- moving to a country where you do not speak the local language
- moving from a third world country to a developed one or vice versa
- moving to a hardship location
These types of moves require substantially more patience and test your adaptability in the face of problems you may never have even thought of.
- Sorting out schooling, wealth management & planning for retirement
Repeated expatriation brings incredible complexities for families in areas such as international schooling (which system to follow/its relative universality/transfer credits etc.) as continuity in academic systems and standards prove a challenge.
The effects of long term expatriation on wealth management are clear – our banking needs, for instance, are dispersed from Singapore to Berlin.
Planning for retirement also becomes harder without a clear home base or a social security network in one country to rely on – between my husband and I we have retirement savings plans in the United States, Denmark, and the United Kingdom.
Support needed by long-term expats
It’s important to remember that serial expats are not moving from their home country, but from a different country that they have been expatriated to.
Not surprisingly, long-term expats require specific support in their global mobility journeys from their international companies, HR personnel, and relocation agencies.
Spousal support for the expat spouse, schooling support for the expat kids and intercultural training and support for the expat employee.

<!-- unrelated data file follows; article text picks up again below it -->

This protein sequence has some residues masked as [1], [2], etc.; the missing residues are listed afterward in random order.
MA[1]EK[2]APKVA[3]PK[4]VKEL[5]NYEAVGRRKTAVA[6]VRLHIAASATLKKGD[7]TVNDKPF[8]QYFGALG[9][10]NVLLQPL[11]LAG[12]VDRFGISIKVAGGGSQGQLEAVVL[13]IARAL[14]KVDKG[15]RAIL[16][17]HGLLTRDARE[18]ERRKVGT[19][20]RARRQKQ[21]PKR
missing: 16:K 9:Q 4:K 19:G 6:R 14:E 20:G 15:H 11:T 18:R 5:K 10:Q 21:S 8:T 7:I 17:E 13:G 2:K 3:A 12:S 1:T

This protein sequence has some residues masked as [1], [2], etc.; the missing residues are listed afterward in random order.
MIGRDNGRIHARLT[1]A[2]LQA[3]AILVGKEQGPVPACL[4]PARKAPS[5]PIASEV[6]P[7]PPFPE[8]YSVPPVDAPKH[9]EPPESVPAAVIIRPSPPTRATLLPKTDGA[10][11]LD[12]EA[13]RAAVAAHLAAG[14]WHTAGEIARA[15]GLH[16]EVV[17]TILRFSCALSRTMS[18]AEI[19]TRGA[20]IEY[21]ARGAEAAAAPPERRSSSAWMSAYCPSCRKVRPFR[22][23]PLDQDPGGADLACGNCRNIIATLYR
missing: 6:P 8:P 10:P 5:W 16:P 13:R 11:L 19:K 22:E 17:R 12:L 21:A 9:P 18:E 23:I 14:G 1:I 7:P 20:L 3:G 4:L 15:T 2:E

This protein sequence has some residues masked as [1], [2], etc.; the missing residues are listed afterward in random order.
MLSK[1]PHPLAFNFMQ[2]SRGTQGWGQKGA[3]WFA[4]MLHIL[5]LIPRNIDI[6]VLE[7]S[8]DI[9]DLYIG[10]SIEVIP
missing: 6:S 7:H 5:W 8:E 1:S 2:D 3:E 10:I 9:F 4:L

Before our move to Dubai, I specifically requested spousal career support and asked what career assistance or help I would be offered in the UAE. After seven moves, I am no longer afraid to ask. Because I asked, I did get offered some extra help which was valuable in setting up my own portable business.
We also had a chance to tour kindergartens and schools before moving and my husband received intercultural training on how to do business in Dubai.
- During the move
Wealth management (if you have income/wealth from different countries), legal advice, retirement planning and setting up of wills.
When we arrived in Dubai, we realized the need for legal assistance in setting up our wills which would apply in the Shariah law practiced in the United Arab Emirates.
It’s important for global mobility specialists to be able to offer advice and practical support to the expat family during the moving process to reduce stress, unwelcome surprises or penalties.
Access to language courses, on-the-ground relocation assistance and an offer of annual home leave.
Long-term expats understand the importance of learning the local language as soon as possible. Signing them up for language courses shows that they are supported in their new expat assignment.
On the ground relocation assistance can be extremely helpful – this helped us in Denmark where our relocation company took us to tour a typical Danish supermarket and explained how the Copenhagen public transport functioned – since we didn’t speak any Danish upon arrival.
The offer of an annual home leave becomes quite crucial for long-term expats, who start to feel further and further away from their home countries. It provides an anchor while they continue to sail in foreign seas.
About the Author
Mariam Ottimofiore is a Pakistani expat who has lived in the United States, United Kingdom, Germany, Bahrain, Denmark, Singapore and the United Arab Emirates. Her expat writing has been published in Expat Connect Dubai, Global Living Magazine, Expat Living Singapore, Families in Global Transition and The Huffington Post, while her expat life has been featured on the Oprah Winfrey Network (OWN) for Super Soul Sunday. She currently lives in Dubai and writes about her expat life, cross-cultural experiences and raising her two global citizens around the world on her blog 'And Then We Moved To'. You can follow her writing on Facebook, Instagram, and Twitter.